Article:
Very thin models need to be protected by the state from themselves. Many models are too young to be...
Very thin models need to be protected by the state from themselves. Many models are too young to be considered fully adult in any case, and so restricting their freedom to prevent them harming themselves is easy to justify. And even very thin adult models may not be able to freely decide about their own bodies and health. Anorexia nervosa is a mental illness and sufferers are not in a condition to make rational decisions to protect their own health. Combine this with the low education of many models, and the pressures on them from agents and the fashion industry, and it is time the state stepped in to protect them.
We should not pass rules and laws against thin models working. They are grown women who are capable of making their own decisions about their bodies and their careers. For many of them modelling has been a dream they have followed for many years – just like gymnasts, bodybuilders or actresses. Should we punish anyone who is single-minded in pursuing their ambitions, just because we disapprove of them? And any attack on women’s right of control over their own bodies risks removing their right to choose in other areas, such as abortion.
The fashion industry leads opinion and so making a change to the kind of models used will have a big...
The fashion industry leads opinion and so making a change to the kind of models used will have a big impact. Only a few thousand people will ever attend catwalk shows or buy the incredibly expensive clothes they showcase. However, these include many leading celebrities whose lives are covered in every detail by tabloid magazines read by many millions. And the clothes themselves hugely influence high-street fashions, which in turn often only look good on unhealthily thin girls. Forcing the fashion industry to make changes will therefore ripple through society in a way no other action can do.
The fashion industry is far from being the main opinion former. The media, and particularly tabloid newspapers and celebrity magazines is much more important in promoting views of women. The very magazines which run scare stories about size zero models also run unflattering pictures of female celebrities, criticizing them for putting on weight. If any industry needs to be the target of new laws, it should be the media.\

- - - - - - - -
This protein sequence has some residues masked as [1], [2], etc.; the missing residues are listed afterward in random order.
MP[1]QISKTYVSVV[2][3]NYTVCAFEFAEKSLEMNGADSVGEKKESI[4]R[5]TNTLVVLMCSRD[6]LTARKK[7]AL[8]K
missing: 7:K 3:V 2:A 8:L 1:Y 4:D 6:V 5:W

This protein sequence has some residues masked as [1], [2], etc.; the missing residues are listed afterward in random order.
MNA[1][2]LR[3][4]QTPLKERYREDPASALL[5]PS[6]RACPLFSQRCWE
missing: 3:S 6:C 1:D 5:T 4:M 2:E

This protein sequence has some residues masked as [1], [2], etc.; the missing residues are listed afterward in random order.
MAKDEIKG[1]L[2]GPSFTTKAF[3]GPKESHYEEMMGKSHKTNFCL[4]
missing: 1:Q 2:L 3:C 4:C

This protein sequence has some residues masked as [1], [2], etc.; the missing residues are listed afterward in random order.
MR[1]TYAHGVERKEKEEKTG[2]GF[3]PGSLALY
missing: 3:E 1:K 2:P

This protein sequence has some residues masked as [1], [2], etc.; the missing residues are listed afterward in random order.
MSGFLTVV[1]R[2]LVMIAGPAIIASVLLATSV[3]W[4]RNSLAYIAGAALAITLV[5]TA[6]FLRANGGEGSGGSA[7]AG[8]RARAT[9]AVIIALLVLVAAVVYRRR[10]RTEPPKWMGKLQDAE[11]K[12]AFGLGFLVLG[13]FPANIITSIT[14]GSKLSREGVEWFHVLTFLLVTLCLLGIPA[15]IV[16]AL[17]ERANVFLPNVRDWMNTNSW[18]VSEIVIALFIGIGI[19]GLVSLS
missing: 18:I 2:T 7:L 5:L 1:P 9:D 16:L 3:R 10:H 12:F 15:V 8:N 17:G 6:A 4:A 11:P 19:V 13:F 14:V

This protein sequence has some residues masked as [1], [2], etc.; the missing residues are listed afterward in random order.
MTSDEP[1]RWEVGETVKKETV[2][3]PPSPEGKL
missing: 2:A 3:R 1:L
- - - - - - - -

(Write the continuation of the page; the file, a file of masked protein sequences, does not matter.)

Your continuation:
It is also wrong to blame fashion as one united industry. Although some designers often use very slim models, others aim to dress a more traditional, curvy shape (e.g. Versace). There are also differences from country to country in the kind of models which are preferred.\
Voluntary codes will never be effective. Designers will always claim that favourite models should b...
Voluntary codes will never be effective. Designers will always claim that favourite models should be exempt from the agreed codes. The system will end up being policed by the very people who are responsible for the problems today – agents, designers and photographers. To be credible, action must have the force of law.
Even if we should act to keep worryingly thin models off the catwalks, writing new laws is not the best way to do it. Laws are a blunt instrument which cannot consider what is best in the case of each individual model. And fashion is an international business; unless all countries sign up to the same laws the problem will not be solved. Instead the fashion industry should develop its own voluntary code, to which all the leading designers and agents are committed. This will ensure willing cooperation with new rules, and also work across the whole world.
Size zero models should be banned.
Using female models that are size zero suggests that the only way to be beautiful is to be size zero. Size zero fashion icons have a dangerous influence upon follwers of fashion and can lead to physical and mental complaints. According to the National Institue of Mental Health, an estimated 0.5% to 3.7% of women will suffer from anorexia in their lifetime; 1.1% to 4.2% for bulimia and 2% to 5% for binge eating disorder. The majority of the population is not size zero and therefore using size zero models is discriminatory. However, if the media was to stop using images of size zero models, then cases of eating disorders would decrease.
The media is simply a reflection of society, and society’s own perceptions. Alexandra Shulman, editor of the British Vogue says that “magazines simply sell images that people want to see, and that the public wouldn’t find a size 14 model attractive.”
CA: By banning size zero and using larger models, people will be less interested in following the fashion trends and the consumption of magazines is likely to decrease.
What do you think?